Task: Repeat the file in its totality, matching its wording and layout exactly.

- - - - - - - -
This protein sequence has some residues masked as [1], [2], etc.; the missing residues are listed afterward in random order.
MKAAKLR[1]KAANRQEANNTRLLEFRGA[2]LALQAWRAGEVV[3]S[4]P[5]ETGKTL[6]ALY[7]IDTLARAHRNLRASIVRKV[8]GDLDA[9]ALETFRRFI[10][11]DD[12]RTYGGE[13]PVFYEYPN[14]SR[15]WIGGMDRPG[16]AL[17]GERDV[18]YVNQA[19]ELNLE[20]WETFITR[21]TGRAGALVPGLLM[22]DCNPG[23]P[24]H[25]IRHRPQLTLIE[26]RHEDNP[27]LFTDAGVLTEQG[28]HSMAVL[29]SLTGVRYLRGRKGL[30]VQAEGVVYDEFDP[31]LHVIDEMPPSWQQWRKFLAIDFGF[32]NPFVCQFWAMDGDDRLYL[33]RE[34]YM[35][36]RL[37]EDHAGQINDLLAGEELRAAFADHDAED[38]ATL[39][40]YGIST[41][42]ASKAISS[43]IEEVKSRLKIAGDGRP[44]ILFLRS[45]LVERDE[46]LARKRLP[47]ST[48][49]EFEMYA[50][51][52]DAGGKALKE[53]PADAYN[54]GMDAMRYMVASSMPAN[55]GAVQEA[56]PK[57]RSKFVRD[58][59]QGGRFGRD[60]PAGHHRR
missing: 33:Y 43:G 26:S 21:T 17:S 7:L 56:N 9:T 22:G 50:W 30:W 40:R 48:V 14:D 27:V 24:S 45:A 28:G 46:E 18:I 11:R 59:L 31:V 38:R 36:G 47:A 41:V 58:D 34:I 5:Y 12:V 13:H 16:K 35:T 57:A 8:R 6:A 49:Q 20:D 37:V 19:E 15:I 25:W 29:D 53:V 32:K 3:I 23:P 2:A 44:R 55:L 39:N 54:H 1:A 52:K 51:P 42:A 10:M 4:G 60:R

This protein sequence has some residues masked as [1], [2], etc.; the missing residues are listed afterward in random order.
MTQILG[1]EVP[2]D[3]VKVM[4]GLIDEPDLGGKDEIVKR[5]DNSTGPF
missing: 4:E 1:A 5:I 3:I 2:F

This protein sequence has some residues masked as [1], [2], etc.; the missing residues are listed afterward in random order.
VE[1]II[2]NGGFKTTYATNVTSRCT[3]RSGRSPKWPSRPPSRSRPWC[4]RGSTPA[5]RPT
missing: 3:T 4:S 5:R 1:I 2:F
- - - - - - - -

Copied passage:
This protein sequence has some residues masked as [1], [2], etc.; the missing residues are listed afterward in random order.
MKAAKLR[1]KAANRQEANNTRLLEFRGA[2]LALQAWRAGEVV[3]S[4]P[5]ETGKTL[6]ALY[7]IDTLARAHRNLRASIVRKV[8]GDLDA[9]ALETFRRFI[10][11]DD[12]RTYGGE[13]PVFYEYPN[14]SR[15]WIGGMDRPG[16]AL[17]GERDV[18]YVNQA[19]ELNLE[20]WETFITR[21]TGRAGALVPGLLM[22]DCNPG[23]P[24]H[25]IRHRPQLTLIE[26]RHEDNP[27]LFTDAGVLTEQG[28]HSMAVL[29]SLTGVRYLRGRKGL[30]VQAEGVVYDEFDP[31]LHVIDEMPPSWQQWRKFLAIDFGF[32]NPFVCQFWAMDGDDRLYL[33]RE[34]YM[35][36]RL[37]EDHAGQINDLLAGEELRAAFADHDAED[38]ATL[39][40]YGIST[41][42]ASKAISS[43]IEEVKSRLKIAGDGRP[44]ILFLRS[45]LVERDE[46]LARKRLP[47]ST[48][49]EFEMYA[50][51][52]DAGGKALKE[53]PADAYN[54]GMDAMRYMVASSMPAN[55]GAVQEA[56]PK[57]RSKFVRD[58][59]QGGRFGRD[60]PAGHHRR
missing: 33:Y 43:G 26:S 21:T 17:S 7:L 56:N 9:T 22:G 50:W 30:W 40:R 48:V 14:D 27:V 24:S 45:A 28:G 46:E 18:I 11:R 59:L 31:V 38:R 36:G 47:A 41:V 58:D 34:I 5:Y 12:V 13:H 16:K 35:T 57:A 8:R 6:A 49:Q 20:D 37:V 19:E 15:I 25:W 29:D 53:V 32:K 3:I 23:P 2:A 44:R 55:L 39:N 54:H 1:A 52:K 51:P 42:A 10:M 4:G 60:R

This protein sequence has some residues masked as [1], [2], etc.; the missing residues are listed afterward in random order.
MTQILG[1]EVP[2]D[3]VKVM[4]GLIDEPDLGGKDEIVKR[5]DNSTGPF
missing: 4:E 1:A 5:I 3:I 2:F

This protein sequence has some residues masked as [1], [2], etc.; the missing residues are listed afterward in random order.
VE[1]II[2]NGGFKTTYATNVTSRCT[3]RSGRSPKWPSRPPSRSRPWC[4]RGSTPA[5]RPT
missing: 3:T 4:S 5:R 1:I 2:F